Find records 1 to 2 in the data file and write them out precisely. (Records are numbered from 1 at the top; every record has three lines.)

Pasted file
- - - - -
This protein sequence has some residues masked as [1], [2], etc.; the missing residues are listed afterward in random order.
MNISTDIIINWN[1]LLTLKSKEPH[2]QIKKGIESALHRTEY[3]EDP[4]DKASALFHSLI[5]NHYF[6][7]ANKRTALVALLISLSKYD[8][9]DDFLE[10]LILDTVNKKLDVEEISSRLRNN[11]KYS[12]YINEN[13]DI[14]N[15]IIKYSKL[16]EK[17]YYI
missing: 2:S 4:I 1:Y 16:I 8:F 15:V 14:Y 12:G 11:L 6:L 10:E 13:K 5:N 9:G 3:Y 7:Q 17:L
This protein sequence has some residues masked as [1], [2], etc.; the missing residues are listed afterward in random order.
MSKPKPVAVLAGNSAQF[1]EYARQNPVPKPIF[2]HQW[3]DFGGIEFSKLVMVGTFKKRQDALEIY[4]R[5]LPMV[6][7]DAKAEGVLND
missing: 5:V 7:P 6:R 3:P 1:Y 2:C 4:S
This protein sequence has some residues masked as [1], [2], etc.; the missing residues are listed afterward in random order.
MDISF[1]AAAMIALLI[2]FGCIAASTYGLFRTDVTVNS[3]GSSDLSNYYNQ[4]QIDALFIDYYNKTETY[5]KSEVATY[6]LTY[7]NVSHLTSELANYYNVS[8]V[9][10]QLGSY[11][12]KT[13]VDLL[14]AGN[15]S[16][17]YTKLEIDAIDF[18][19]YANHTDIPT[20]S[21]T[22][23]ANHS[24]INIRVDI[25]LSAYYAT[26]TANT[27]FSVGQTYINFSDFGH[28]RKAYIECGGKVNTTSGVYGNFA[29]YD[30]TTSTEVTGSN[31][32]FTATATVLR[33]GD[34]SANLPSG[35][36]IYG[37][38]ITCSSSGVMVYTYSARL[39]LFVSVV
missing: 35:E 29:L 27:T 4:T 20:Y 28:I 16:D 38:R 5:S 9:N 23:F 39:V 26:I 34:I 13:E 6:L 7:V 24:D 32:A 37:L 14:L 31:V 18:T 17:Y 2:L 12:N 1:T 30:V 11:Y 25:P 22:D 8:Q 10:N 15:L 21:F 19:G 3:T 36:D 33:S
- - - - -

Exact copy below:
This protein sequence has some residues masked as [1], [2], etc.; the missing residues are listed afterward in random order.
MNISTDIIINWN[1]LLTLKSKEPH[2]QIKKGIESALHRTEY[3]EDP[4]DKASALFHSLI[5]NHYF[6][7]ANKRTALVALLISLSKYD[8][9]DDFLE[10]LILDTVNKKLDVEEISSRLRNN[11]KYS[12]YINEN[13]DI[14]N[15]IIKYSKL[16]EK[17]YYI
missing: 2:S 4:I 1:Y 16:I 8:F 15:V 14:Y 12:G 11:L 6:L 10:E 13:K 5:N 9:G 3:Y 7:Q 17:L
This protein sequence has some residues masked as [1], [2], etc.; the missing residues are listed afterward in random order.
MSKPKPVAVLAGNSAQF[1]EYARQNPVPKPIF[2]HQW[3]DFGGIEFSKLVMVGTFKKRQDALEIY[4]R[5]LPMV[6][7]DAKAEGVLND
missing: 5:V 7:P 6:R 3:P 1:Y 2:C 4:S